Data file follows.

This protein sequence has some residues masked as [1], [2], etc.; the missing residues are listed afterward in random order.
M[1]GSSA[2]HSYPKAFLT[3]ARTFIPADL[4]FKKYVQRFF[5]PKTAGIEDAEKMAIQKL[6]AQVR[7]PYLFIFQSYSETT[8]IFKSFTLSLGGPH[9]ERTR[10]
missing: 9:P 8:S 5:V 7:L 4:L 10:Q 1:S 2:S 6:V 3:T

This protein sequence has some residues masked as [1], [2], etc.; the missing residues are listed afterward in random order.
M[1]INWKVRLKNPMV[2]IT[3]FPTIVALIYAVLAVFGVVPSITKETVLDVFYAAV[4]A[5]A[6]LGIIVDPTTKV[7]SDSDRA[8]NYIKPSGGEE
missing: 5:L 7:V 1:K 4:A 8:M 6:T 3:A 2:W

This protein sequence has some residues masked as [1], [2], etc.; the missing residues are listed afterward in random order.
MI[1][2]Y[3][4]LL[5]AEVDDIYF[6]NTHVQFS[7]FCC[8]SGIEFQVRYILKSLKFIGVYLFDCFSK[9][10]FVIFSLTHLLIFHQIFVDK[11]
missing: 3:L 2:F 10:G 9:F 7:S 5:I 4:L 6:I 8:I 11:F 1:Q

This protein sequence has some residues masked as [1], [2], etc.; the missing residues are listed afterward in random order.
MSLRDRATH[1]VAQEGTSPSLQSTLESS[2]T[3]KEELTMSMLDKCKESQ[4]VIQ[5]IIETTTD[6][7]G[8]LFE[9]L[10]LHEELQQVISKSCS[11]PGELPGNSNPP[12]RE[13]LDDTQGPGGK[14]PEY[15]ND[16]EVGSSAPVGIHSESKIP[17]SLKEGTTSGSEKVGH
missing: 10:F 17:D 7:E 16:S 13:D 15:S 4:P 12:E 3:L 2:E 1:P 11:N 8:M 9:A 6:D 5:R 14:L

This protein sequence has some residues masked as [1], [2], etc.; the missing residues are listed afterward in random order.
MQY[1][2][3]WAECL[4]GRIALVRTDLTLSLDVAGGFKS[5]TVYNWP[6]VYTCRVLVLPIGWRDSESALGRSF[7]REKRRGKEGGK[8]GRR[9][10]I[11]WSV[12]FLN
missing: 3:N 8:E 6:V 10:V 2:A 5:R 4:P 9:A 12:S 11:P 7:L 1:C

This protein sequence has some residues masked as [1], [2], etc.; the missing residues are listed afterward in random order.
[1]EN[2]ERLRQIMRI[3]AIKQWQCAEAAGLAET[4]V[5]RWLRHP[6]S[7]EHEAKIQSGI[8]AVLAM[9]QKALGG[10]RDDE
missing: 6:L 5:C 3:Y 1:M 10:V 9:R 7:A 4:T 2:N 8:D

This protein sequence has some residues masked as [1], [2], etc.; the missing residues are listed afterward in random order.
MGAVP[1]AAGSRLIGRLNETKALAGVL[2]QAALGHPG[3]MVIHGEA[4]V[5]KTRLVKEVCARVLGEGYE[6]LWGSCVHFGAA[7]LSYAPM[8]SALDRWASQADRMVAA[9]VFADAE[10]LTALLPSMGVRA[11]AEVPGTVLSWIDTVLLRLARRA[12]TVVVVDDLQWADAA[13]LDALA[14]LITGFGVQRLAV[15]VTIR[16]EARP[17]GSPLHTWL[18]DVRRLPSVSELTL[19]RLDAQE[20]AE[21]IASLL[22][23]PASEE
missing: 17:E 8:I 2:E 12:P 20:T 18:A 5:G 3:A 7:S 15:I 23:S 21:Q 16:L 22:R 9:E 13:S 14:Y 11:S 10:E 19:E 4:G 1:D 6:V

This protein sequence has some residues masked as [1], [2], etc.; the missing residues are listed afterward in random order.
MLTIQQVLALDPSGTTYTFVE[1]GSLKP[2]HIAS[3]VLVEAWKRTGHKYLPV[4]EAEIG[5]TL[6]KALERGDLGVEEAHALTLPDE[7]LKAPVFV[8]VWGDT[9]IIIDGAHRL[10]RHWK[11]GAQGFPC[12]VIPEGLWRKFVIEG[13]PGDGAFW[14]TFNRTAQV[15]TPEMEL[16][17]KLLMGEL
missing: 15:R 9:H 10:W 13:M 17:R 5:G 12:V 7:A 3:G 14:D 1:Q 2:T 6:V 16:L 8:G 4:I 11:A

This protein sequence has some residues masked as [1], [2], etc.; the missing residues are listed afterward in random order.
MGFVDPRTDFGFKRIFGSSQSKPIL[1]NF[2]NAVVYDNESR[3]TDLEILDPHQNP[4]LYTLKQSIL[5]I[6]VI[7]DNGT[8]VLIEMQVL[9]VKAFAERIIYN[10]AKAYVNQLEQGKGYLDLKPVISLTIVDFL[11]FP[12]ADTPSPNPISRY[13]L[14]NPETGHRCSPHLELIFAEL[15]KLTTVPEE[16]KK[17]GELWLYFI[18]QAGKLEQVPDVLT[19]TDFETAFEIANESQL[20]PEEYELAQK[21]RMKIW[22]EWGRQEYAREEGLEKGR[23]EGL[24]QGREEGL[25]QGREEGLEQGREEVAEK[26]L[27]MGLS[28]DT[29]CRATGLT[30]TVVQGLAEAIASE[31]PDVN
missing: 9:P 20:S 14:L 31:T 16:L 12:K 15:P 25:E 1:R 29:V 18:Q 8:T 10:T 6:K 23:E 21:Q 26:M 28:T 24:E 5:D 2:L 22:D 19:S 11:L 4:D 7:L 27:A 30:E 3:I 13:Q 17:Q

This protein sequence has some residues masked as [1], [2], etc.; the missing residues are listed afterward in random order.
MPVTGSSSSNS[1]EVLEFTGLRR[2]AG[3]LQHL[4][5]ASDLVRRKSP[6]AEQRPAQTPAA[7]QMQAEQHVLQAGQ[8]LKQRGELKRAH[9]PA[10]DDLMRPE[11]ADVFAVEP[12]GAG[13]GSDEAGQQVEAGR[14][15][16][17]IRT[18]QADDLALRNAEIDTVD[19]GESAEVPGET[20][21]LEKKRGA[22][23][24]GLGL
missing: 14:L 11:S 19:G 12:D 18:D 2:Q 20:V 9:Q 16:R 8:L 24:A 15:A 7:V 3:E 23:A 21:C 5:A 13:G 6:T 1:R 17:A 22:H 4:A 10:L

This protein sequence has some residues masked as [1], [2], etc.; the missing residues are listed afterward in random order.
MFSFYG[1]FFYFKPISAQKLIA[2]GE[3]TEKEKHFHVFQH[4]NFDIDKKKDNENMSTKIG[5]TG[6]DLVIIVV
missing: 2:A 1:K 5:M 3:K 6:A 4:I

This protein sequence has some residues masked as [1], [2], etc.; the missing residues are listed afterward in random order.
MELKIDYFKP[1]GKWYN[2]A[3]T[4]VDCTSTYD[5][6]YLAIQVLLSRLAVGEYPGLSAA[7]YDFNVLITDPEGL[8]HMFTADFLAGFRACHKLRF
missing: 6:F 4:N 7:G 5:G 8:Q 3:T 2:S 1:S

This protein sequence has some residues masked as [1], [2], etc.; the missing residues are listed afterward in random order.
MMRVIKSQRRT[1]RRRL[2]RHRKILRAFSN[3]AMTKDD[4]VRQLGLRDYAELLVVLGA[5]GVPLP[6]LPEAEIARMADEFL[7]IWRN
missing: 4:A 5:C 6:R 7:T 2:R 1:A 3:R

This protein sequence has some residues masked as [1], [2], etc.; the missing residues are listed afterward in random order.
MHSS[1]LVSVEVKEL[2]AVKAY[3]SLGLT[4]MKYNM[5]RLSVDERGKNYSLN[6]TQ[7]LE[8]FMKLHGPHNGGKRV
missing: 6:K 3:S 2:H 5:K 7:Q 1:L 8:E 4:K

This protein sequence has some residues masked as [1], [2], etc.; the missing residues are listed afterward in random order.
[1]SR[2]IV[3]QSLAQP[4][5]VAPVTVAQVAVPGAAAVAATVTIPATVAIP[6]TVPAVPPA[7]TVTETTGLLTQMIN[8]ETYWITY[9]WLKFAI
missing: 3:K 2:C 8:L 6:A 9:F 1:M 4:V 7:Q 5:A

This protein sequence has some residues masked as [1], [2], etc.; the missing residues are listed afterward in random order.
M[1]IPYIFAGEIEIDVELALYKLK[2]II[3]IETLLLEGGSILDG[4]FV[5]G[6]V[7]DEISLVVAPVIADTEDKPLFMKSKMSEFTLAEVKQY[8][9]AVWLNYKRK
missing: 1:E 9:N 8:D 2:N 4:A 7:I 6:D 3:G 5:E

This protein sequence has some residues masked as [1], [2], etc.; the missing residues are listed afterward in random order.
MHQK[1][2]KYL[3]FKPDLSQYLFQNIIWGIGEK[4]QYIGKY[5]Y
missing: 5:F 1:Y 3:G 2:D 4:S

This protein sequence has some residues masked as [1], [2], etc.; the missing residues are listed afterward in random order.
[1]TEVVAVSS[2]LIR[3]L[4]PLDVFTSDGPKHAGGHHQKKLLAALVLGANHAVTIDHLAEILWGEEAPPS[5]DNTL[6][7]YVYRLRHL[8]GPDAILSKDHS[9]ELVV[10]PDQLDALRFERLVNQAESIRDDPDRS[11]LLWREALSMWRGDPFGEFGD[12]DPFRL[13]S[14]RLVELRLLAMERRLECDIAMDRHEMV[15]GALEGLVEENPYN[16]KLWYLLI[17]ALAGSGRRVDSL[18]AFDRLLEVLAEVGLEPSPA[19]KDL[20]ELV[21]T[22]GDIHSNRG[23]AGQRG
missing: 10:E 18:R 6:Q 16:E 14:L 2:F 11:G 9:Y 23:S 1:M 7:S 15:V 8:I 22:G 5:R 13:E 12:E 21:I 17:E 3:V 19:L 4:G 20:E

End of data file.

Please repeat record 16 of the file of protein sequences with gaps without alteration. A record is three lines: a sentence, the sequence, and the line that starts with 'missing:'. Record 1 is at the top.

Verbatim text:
This protein sequence has some residues masked as [1], [2], etc.; the missing residues are listed afterward in random order.
M[1]IPYIFAGEIEIDVELALYKLK[2]II[3]IETLLLEGGSILDG[4]FV[5]G[6]V[7]DEISLVVAPVIADTEDKPLFMKSKMSEFTLAEVKQY[8][9]AVWLNYKRK
missing: 1:E 9:N 8:D 2:N 4:A 7:I 6:D 3:G 5:E